Iconic Tour

Why these two guys claim their bike is impossible to steal

Reinventing the bicycle for a smoother ride
Reinventing the bicycle for a smoother ride

For Tivan Amour and Slava Menn, it all started with a simple bike light getting stolen one day in 2011. Their friend got into a bicycle accident because someone had snatched his light, impairing his ability to see while riding.

"He wasn't hurt too badly, but as serial entrepreneurs, we thought this is a problem we should probably try to solve if no one else has done so. And sure enough, no one else had," said Amour, Fortified Bicycle co-founder and CEO, who was already working in the start-up world.

Fortified got to work and launched the "world's first antitheft bike light" on Kickstarter in the summer of 2012. But the company wanted to expand the antitheft protection concept to other products for city bikers. They got accepted into Boston's Techstars accelerator program in the fall of 2014, came out of the program with a concept for a "bike that thrived in the city," Amour said, and Fortified began shipping their bikes this year. In total they've had four Kickstarter campaigns for lights, seats and bikes, raising nearly half a million dollars.

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Today the company's Invincible bike line features a rust-resistant chain and frame, puncture-resistant tires and added security with handlebars, seats and wheels locked down with proprietary theft-resistant bolts. On top of that, Fortified sells its own U-Lock system. Amour says the bike has gone through about eight iterations, and the lights have gone through more than 30.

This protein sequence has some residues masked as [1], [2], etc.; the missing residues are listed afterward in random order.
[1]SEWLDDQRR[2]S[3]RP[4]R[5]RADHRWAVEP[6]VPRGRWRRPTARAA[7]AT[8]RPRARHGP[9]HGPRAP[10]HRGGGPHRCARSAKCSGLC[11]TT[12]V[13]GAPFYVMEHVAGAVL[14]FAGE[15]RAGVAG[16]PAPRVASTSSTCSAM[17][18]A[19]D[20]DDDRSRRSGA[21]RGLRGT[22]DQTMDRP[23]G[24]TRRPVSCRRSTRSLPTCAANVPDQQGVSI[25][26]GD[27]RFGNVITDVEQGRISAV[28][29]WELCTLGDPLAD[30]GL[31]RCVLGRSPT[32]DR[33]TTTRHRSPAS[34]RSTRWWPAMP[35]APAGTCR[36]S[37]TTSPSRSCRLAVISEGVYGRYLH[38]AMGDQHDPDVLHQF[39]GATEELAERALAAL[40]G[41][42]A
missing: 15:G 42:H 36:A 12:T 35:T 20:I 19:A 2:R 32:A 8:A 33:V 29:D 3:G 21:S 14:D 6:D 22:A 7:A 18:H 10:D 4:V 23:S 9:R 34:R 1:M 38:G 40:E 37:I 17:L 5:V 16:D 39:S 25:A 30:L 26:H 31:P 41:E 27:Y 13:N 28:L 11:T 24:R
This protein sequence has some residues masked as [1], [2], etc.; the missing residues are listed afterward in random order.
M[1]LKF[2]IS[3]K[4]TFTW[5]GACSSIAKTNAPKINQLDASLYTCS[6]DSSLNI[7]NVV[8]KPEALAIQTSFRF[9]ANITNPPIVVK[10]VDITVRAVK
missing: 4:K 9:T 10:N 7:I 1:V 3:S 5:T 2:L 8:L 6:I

"We make the best bicycle for the city, and we back it with a no-matter-what guarantee against theft," Amour said.

The start-up has raised $1.8 million so far in funding and has sold more than 500 bikes to date, and over 40,000 bike lights. By next year Amour said Fortified is on track to sell 5,000 bikes.

The bikes are currently manufactured in China, which can mean keeping up with demand is challenging, as orders are filled weeks after they're made. Amour said this summer they had a backorder of just under 200 bikes, and it typically takes about two months to get customers the product.

Single-speed bikes begin at $399, and customers can get a complete package with lights, a lock and theft protection for less than $600. Eight-speed models are priced at $649, and a complete package is less than $800, Amour said. Theft Protection costs $99 a year, and if the bike or any of its components are stolen, so long as it was locked up with the company's Fortified U-Lock, a replacement is shipped within 24 hours.

Tivan Amour, CEO of Fortified Bicycle, a recent Techstars grad making the "perfect bike for the city."
Ross Leclair | CNBC

Fortified has also recently rolled out an on-demand option for customers who sign up online and have a bike delivered to them to test-ride in Boston and New York City. Amour said the conversion rate right now is more than 80 percent. Those who choose to buy can either ride away with the bike or have it shipped to their home.

"On average, we found our customers had been looking for a bike for about four months, which is like an entire season lost just looking for the right bike," Amour said. "A lot of them had gone to Craigslist, which of course is weird negotiating in garages, or they'd gone to a bike shop and didn't like how they were treated or didn't like the prices. It's exciting to see how many people love the bike once they get on it and have the right experience."

And being headquartered in Boston is just the right experience for Amour, who says he considered both San Francisco and New York City before deciding on Beantown, as he had some local family and costs were lower.

"San Francisco was way too expensive and too hard to hire employees at a reasonable rate. New York was similar — I found a thriving ecosystem of start-ups in Boston and people who want to see start-ups succeed, so I've stayed," Amour said.